Is it the university’s position that Dr. McAdams has done something other than voice an opinion? If so, we have not heard it say so. That leads us to yet another topic – the procedural irregularity of what is being done to Dr. McAdams. It says it has not suspended him (that would require compliance with the provisions of section 307 of the Faculty Statutes), so what, exactly is it doing and where is the authority for doing it?

In addition to the substantive problems with the university’s actions, it has failed to provide Dr. McAdams with the procedural protections that his contract requires. It has suspended him in violation of the Faculty Statutes and in breach of his contract. The University has publicly suggested that Dr. McAdams has engaged in an expression of “hate or abuse.” Spokesperson Dorrington has implied that his presence on campus would endanger students and this conduct somehow constitutes “abuse” and “harassment.” These statements are false and defamatory, and have aggravated the injury to Dr. McAdams. Dean Holz now says that Dr. McAdams has engaged in conduct that is dishonorable and irresponsible. If Dean Holz has repeated those words to any third party it would be a further act of defamation.

Ralph, Dr. McAdams does not desire litigation or to be in a position of conflict with the university. He respects the right of Dean Holz and Ms. Abbatte and anyone else to disagree with him and criticize his views. But I can assure that, if the university wants a national controversy over this, it shall have it. If it wants to make itself a poster child for overweening political correctness and Dr. McAdams a martyr to the cause of free expression, it need only continue on its current course.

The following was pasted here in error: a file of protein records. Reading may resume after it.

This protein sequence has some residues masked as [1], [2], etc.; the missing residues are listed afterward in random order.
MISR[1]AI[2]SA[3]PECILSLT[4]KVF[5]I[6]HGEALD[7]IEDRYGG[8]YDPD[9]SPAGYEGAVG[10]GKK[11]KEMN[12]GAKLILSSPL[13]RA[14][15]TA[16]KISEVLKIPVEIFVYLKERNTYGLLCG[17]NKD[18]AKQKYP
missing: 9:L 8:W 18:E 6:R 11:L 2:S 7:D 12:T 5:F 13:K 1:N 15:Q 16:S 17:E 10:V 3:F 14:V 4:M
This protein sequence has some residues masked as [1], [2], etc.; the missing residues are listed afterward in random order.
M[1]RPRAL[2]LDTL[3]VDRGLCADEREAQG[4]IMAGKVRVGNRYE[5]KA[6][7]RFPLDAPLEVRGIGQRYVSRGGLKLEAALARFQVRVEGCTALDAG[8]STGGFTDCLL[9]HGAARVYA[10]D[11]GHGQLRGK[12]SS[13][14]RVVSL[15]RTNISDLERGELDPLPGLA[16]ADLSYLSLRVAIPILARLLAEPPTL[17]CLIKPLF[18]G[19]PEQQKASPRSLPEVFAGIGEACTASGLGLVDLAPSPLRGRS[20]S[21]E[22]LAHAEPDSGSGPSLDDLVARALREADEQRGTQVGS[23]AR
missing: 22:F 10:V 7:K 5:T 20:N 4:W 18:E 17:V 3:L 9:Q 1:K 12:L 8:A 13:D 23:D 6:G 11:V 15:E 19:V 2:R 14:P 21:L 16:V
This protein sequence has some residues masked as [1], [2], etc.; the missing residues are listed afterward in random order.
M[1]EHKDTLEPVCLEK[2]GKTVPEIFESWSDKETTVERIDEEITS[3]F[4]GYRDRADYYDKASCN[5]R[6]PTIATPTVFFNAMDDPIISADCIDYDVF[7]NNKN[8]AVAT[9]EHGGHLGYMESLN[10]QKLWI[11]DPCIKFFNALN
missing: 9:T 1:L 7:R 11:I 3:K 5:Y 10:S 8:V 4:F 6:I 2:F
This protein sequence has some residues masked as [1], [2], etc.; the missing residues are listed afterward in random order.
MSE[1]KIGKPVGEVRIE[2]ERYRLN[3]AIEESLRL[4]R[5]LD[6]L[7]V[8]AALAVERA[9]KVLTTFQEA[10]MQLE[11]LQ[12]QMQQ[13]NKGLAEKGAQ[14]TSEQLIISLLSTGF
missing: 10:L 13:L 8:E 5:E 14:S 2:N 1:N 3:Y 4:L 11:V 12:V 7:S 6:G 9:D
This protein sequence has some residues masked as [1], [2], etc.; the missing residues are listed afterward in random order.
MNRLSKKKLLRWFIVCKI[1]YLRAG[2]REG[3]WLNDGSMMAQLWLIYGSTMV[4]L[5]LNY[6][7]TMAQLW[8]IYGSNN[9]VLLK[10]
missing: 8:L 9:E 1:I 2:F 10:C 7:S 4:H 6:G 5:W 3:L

We have already submitted a formal objection on behalf of Dr. McAdams. Dr. McAdams expects the University to reverse Dean Holz’ actions to date, to formally reinstate Dr. McAdams and reserves his right to proceed against the University if it does not do so promptly.

Very truly yours.

Richard Esenberg
President and General Counsel
We’ll have some further comments later. At the moment, Esenberg’s letter stands as a cogent rebuke to Marquette.

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Monday, January 19, 2015

Support for Marquette Warrior from Dan Maguire

We were quite pleased to get the following e-mail, sent to several university officials, copied to us. We are publishing it with the permission of the author.
Dear Doctor Lovell,

[Discussion of two other issues omitted]

L’affaire McAdams:

At a faculty meeting on last Thursday, our theology chair Bob Masson recommended that we write our views on this case to you if we wished.

I was at dinner with several local attorneys when the banishment of Professor McAdams was in the press. From what they read in the press (and the story has gone national) they could not understand, nor could I, how the punishment would be inflicted before the promised “review.” It struck them as a blatant violation of due process legal requirements that exposed the university to unnecessary liabilities and risks. (General Counsel cc’d above)

The AAUP allows for the suspension of a professor, but never without due process. The penalty you imposed on Professor McAdams is, in AAUP terms, “a severe sanction.” According to the norms of the academe it cannot be imposed without well spelled out procedures. Courts are often influenced by the established norms of the organization involved in a case, in this case the academe.

If the administration believes that the conduct of a faculty member, although not constituting adequate cause for dismissal, is sufficiently grave to justify imposition of a severe sanction, such as suspension from service for a stated period, the administration may institute a proceeding to impose such a severe sanction; the procedures outlined in regulation 5 will govern such a proceeding.” (Policy Documents & Reports: American Association of University Professors, 1990 Edition, p. 27)